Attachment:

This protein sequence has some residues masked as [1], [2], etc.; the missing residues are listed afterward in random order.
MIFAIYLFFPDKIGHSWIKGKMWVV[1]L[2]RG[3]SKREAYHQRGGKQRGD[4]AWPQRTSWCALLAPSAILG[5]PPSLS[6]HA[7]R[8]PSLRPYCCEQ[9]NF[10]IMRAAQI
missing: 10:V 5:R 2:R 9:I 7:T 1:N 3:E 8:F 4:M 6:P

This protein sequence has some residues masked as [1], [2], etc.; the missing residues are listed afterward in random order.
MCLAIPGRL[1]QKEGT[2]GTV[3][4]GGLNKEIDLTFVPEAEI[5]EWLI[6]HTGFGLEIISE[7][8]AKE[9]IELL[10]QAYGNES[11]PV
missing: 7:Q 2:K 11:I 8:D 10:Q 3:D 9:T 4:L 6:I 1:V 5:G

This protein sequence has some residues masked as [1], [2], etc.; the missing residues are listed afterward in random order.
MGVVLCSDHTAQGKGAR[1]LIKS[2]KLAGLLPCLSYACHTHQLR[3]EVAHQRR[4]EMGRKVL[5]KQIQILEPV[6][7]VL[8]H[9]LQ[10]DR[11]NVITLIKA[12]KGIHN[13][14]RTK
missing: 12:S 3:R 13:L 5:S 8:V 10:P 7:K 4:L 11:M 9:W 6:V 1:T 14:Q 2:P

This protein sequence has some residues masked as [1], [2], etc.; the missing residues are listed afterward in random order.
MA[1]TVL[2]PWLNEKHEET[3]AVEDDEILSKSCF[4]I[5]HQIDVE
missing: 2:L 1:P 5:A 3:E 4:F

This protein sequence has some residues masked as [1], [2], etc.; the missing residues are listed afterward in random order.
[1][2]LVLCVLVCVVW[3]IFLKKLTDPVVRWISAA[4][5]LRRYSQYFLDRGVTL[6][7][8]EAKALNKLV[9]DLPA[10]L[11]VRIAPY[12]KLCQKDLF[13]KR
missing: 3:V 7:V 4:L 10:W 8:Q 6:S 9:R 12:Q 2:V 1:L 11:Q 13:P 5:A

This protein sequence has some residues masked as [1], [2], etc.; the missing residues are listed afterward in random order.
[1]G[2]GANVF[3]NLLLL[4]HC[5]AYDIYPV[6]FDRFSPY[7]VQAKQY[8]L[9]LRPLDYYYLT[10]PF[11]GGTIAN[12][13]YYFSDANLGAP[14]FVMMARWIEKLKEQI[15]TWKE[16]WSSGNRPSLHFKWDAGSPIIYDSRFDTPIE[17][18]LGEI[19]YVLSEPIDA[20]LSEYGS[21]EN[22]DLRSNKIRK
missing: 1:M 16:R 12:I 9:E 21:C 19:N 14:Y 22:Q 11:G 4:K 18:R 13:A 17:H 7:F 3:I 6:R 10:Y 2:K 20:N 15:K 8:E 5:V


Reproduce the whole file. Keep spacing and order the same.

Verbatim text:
This protein sequence has some residues masked as [1], [2], etc.; the missing residues are listed afterward in random order.
MIFAIYLFFPDKIGHSWIKGKMWVV[1]L[2]RG[3]SKREAYHQRGGKQRGD[4]AWPQRTSWCALLAPSAILG[5]PPSLS[6]HA[7]R[8]PSLRPYCCEQ[9]NF[10]IMRAAQI
missing: 10:V 5:R 2:R 9:I 7:T 1:N 3:E 8:F 4:M 6:P

This protein sequence has some residues masked as [1], [2], etc.; the missing residues are listed afterward in random order.
MCLAIPGRL[1]QKEGT[2]GTV[3][4]GGLNKEIDLTFVPEAEI[5]EWLI[6]HTGFGLEIISE[7][8]AKE[9]IELL[10]QAYGNES[11]PV
missing: 7:Q 2:K 11:I 8:D 10:Q 3:D 9:T 4:L 6:I 1:V 5:G

This protein sequence has some residues masked as [1], [2], etc.; the missing residues are listed afterward in random order.
MGVVLCSDHTAQGKGAR[1]LIKS[2]KLAGLLPCLSYACHTHQLR[3]EVAHQRR[4]EMGRKVL[5]KQIQILEPV[6][7]VL[8]H[9]LQ[10]DR[11]NVITLIKA[12]KGIHN[13][14]RTK
missing: 12:S 3:R 13:L 5:S 8:V 10:P 7:K 4:L 11:M 9:W 6:V 1:T 14:Q 2:P

This protein sequence has some residues masked as [1], [2], etc.; the missing residues are listed afterward in random order.
MA[1]TVL[2]PWLNEKHEET[3]AVEDDEILSKSCF[4]I[5]HQIDVE
missing: 2:L 1:P 5:A 3:E 4:F

This protein sequence has some residues masked as [1], [2], etc.; the missing residues are listed afterward in random order.
[1][2]LVLCVLVCVVW[3]IFLKKLTDPVVRWISAA[4][5]LRRYSQYFLDRGVTL[6][7][8]EAKALNKLV[9]DLPA[10]L[11]VRIAPY[12]KLCQKDLF[13]KR
missing: 3:V 7:V 4:L 10:W 8:Q 6:S 9:R 12:Q 2:V 1:L 11:Q 13:P 5:A

This protein sequence has some residues masked as [1], [2], etc.; the missing residues are listed afterward in random order.
[1]G[2]GANVF[3]NLLLL[4]HC[5]AYDIYPV[6]FDRFSPY[7]VQAKQY[8]L[9]LRPLDYYYLT[10]PF[11]GGTIAN[12][13]YYFSDANLGAP[14]FVMMARWIEKLKEQI[15]TWKE[16]WSSGNRPSLHFKWDAGSPIIYDSRFDTPIE[17][18]LGEI[19]YVLSEPIDA[20]LSEYGS[21]EN[22]DLRSNKIRK
missing: 1:M 16:R 12:I 9:E 21:C 19:N 14:Y 22:Q 11:G 4:K 18:R 13:A 17:H 7:F 3:I 6:R 10:Y 2:K 20:N 15:K 8:E 5:V